There is kind of a learning curve for setting up a manual boot stanza, but once you get the hang of it I find it to be more extensible and reliable than the automatic method. You have control over exactly how the menu and submenues will be set up, with alternate kernels and images or even another bootloader if you want.

If you are interested, I added a guide for writing a manual boot stanza to the wiki on the other forum:

It is written with Garuda Linux in mind so root is in a subvolume named “@”. If you are not using Btrfs with subvolumes you would just use “/” like normal.


I’ve just started using rEFInd. Reinstalled Plasma in systemd-boot mode.

findmnt --real
/           /dev/nvme0n1p9  ext4   rw,noatime
│           portal          fuse.p rw,nosuid,nodev,relatime,user_id=1000,group_id=1000
└─/efi      /dev/nvme0n1p10 vfat   rw,relatime,fmask=0137,dmask=0027,codepage=437,iocharset=ascii,shortname=mi

Uncommented only these lines in /efi/EFI/refind/refind.conf

textmode 2
fold_linux_kernels false

During boot a more informative menu shows up and selecting line
EFI\systemd\systemd-bootx64.efi from EFI
you can select kernels.
If ‘GRUB-bed’ kernels do not show up in primary menu uncomment and extend line
#extra_kernel_version_strings linux-lts,linux,linux-zen,linux-fallback
The graphical rEFInd is good for hiding items after Del, theming is a waste of time for me.

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@eso Many thanks for further guidance. I’ve followed it all and - although I’m still not getting those additional kernels to show up anywhere in the rEFInd screen(s) when booting up - you’ve helped me narrow things down a bit further…

I don’t really have an issue with the text vs graphics so, having tried both, I switched back to commenting out the textonly and textmode2 lines.

My fold_linux_kernels false line was already un-commented so that wasn’t an issue.

I also explicitly added all of the linux kernels I’ve got to that extra_kernel_version_strings... line which has also been un-commented all along. (Most had already been listed)

So this leaves me wondering whether rEFInd simply cannot find those additional kernels given where they are located vs where the refind.conf is looking for them.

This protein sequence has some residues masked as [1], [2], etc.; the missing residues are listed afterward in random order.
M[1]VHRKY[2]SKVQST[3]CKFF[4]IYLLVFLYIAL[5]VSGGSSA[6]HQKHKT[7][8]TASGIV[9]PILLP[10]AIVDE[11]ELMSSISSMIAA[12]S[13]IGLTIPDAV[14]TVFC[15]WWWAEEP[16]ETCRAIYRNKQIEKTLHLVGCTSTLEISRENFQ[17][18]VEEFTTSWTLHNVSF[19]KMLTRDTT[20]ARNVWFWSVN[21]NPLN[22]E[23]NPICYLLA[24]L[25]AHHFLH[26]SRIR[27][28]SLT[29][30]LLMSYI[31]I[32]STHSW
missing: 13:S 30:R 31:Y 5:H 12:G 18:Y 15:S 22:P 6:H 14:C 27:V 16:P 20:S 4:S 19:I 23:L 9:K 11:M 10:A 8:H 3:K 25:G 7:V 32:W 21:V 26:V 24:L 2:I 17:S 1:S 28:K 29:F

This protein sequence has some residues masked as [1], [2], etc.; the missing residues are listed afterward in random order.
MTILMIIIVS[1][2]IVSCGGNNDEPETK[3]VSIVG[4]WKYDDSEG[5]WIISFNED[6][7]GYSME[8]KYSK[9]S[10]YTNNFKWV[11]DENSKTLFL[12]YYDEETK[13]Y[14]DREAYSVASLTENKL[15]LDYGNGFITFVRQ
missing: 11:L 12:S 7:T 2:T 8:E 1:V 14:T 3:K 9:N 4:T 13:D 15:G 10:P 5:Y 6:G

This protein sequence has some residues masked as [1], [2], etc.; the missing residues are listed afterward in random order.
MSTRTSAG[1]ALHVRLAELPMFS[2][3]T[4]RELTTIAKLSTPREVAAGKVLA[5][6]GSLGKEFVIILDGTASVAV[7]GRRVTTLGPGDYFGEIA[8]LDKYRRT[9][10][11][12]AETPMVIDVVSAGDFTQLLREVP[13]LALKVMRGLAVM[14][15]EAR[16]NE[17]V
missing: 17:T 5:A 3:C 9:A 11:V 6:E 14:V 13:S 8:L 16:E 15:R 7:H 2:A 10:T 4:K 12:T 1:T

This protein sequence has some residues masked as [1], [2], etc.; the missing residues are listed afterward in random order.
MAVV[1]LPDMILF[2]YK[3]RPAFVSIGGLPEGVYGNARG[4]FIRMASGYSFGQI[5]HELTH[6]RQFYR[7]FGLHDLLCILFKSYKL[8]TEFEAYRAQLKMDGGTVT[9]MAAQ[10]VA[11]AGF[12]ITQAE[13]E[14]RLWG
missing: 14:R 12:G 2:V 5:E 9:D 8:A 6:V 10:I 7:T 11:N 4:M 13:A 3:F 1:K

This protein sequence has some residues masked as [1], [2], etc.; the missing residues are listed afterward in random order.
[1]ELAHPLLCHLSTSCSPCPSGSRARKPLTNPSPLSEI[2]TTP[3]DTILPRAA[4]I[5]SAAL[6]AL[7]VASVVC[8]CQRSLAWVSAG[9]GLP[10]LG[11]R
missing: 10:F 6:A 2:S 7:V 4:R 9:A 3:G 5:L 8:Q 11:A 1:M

I don’t want to simply move those kernel files to another directory since where they now reside is where future system updates will likely place them when updating my system.

Instead, I’ve likely got to devote time to figuring out how to get rEFInd to look in the right places for those kernels so they can also be listed as boot-up options.

Well, I think I’m getting warmer :wink: Thanks for your reply above.

UPDATE: Noting that all those other kernels are residing directly in my /boot directory, I just added also_scan_dirs boot to the refind.conf file and FINALLY… a whole bunch of additional boot-up choices are found after hitting F2. This is meaningful progress!

Unfortunately they’re offered in cryptic hexadecimal labels (likely, partition IDs?) so I’ve got to do some work to get them to be more human-recognizable.

But progress is afoot :roll_eyes:

Yes, I was going to say you probably also need to set also_scan_dirs.

This is what I mean: there can be so much tweaking and prodding involved with the “automatic” method that it can actually be easier and faster to just write a manual boot stanza.

The boot entries can also be named whatever you want in a manual stanza; I’m not sure how much flexibility you will have with what they are named using the other method.

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Ha, the saga continues …

Managed to get access to those various other kernels using the also_scan_dirs boot line, but none of those other kernels will load as I confront the grub-related “shim_lock_enabled” error. To my knowledge I do not have any shim_lock enabled … so it’s off to find a solution to my next obstacle.

Thanks for all the guidance/suggestions thus far! :vulcan_salute: